We use color to help identify and select objects (e.g., pick the ripest fruit, find our car in a large parking lot). For color to be useful in this way requires that it support selections that correlate well with object-intrinsic surface reflectance. This is not trivial, because the spectrum of the light reflected from an object confounds surface reflectance and illumination. The illumination dependence leads to ambiguity: changes in the spectrum of the reflected light can arise from changes in object reflectance, changes in illumination, or both. Ambiguity of the general sort that underlies object color perception is also characteristic of other aspects of perception, as well as of higher levels of language and cognitive processing. Studying object color provides a model system for making advances that may have applicability beyond the immediate content domain of color. Human color vision is thought to exhibit considerable color constancy. Classically, this is conceived of as the partial stabilization of object color appearance across changes in illumination. In quantitative appearance-based studies of constancy, observers typically adjust the color of one stimulus so that its appearance matches that of another, across a change of illumination. The study of color appearance provides the foundation for the field's current understanding of constancy. Despite the value and intrinsic interest of appearance measurements, however, it is critical to recognize that characterizing the stability of color appearance does not directly tell us how color supports selection: an object could look different across a change in illumination without the difference impairing accurate selection. This would, for example, be the case if a person also perceived the illumination and combined information about the illuminant with object color appearance, perhaps similarly to the way in which we can recognize a bicycle across changes of pose while still apprehending that it looks different in each pose. Understanding constancy requires going beyond appearance and measuring directly how color is used to select objects. The proposed experiments will measure color- based selection across changes of illumination in naturalistic tasks and i) test whether performance is predicted by the visual system's stabilization of color appearance; ii) measure the relative weight placed on color for object selection when other cues are available, and test whether this weight is adjusted dynamically according to the relative quality of the color information; and iii) measure learning in response to feedback provided during color-based selection, and test the generality of this learning.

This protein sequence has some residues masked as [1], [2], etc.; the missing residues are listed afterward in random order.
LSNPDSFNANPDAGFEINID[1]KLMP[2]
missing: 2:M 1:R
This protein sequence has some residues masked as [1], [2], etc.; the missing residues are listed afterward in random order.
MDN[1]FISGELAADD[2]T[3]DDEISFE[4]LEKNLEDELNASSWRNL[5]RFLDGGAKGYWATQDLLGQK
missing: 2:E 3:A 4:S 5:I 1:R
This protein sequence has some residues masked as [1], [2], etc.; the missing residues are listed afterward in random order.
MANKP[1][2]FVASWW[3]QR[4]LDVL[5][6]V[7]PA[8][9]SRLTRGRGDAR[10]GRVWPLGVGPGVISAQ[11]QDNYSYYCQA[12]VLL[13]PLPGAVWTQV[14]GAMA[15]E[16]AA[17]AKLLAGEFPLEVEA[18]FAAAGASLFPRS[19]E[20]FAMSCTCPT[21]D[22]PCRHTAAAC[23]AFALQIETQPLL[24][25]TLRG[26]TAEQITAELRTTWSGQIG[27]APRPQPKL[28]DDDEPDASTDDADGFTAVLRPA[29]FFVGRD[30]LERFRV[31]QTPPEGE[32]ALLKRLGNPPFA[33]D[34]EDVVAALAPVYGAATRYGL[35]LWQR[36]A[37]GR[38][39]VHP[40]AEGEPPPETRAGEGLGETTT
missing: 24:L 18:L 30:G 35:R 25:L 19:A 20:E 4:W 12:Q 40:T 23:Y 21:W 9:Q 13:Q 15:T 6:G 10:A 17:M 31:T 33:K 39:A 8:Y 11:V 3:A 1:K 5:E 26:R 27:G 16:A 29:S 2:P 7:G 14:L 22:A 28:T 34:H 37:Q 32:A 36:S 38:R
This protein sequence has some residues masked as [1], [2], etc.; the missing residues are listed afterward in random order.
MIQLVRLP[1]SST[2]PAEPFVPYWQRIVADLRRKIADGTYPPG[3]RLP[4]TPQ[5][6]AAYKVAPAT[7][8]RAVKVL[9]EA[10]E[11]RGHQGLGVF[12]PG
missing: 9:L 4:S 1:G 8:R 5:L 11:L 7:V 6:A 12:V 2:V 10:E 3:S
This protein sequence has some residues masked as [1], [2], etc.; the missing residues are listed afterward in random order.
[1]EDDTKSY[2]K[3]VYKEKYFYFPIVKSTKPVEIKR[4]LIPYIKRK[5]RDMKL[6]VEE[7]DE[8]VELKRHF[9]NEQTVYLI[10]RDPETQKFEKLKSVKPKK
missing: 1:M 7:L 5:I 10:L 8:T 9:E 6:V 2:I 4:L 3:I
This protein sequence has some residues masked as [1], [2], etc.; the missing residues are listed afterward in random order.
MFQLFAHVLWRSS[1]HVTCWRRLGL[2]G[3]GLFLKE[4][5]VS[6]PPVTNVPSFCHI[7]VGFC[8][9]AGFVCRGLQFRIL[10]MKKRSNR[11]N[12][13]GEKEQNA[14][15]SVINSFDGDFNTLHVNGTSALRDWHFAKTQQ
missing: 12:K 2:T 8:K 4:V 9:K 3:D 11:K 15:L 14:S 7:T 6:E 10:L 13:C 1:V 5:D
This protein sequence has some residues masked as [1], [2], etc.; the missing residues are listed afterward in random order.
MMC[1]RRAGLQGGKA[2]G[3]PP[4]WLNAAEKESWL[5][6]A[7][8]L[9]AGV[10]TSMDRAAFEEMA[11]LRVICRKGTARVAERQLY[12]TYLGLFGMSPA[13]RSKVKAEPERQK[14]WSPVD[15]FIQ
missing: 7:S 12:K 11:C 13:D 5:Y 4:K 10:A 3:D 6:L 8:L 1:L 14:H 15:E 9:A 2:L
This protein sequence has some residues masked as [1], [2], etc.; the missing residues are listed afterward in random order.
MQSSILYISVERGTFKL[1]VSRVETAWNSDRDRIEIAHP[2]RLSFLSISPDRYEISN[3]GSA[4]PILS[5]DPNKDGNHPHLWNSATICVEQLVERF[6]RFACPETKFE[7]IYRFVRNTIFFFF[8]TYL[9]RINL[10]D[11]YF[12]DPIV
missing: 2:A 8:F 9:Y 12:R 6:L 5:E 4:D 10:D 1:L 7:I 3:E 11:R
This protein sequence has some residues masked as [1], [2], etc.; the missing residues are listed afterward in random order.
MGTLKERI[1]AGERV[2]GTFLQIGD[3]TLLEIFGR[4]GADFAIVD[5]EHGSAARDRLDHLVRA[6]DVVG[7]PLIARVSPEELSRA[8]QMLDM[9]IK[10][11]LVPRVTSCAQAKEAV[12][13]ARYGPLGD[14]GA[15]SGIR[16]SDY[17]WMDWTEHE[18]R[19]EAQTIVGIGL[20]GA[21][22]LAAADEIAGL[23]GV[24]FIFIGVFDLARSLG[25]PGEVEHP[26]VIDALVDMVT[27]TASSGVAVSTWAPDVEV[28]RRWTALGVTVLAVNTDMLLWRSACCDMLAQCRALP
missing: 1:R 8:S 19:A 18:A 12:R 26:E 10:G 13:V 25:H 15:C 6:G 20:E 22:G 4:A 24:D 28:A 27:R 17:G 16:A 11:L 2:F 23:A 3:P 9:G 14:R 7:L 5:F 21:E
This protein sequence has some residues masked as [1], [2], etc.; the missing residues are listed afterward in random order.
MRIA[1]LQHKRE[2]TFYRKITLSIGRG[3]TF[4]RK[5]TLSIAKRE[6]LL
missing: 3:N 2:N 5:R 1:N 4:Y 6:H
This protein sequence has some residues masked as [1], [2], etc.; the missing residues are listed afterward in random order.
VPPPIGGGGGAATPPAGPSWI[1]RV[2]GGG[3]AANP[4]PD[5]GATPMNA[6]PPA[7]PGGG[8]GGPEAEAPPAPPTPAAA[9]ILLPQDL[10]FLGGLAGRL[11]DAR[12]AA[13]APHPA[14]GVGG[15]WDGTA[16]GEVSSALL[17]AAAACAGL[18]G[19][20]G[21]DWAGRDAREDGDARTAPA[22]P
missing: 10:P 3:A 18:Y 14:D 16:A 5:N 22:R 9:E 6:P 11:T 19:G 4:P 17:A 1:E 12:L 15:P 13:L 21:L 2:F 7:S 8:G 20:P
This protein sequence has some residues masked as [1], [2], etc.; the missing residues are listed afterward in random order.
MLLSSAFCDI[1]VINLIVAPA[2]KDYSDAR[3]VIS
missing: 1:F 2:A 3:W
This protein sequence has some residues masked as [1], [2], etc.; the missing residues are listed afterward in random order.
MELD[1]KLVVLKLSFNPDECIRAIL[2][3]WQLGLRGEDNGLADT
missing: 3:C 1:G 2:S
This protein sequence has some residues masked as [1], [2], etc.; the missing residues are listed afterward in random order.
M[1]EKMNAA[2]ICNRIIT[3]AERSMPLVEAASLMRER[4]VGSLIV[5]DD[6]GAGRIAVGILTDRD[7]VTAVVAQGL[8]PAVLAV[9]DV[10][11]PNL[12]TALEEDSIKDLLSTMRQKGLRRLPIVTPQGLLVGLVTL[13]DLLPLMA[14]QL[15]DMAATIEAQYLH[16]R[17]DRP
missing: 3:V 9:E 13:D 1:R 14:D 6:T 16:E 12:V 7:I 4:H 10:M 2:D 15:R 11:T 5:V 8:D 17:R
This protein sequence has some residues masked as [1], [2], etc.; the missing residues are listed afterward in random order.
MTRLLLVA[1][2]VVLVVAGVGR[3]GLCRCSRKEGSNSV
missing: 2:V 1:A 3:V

Project Relevance This project studies how we perceive object colors and closely related questions. The research will tell us about how the human visual system deals with ambiguous sensory input in natural viewing to produce percepts that are useful for guiding thought and action. This basic knowledge about how the brain works will provide a foundation for understanding and, eventually, ameliorating deficiencies in visual function.
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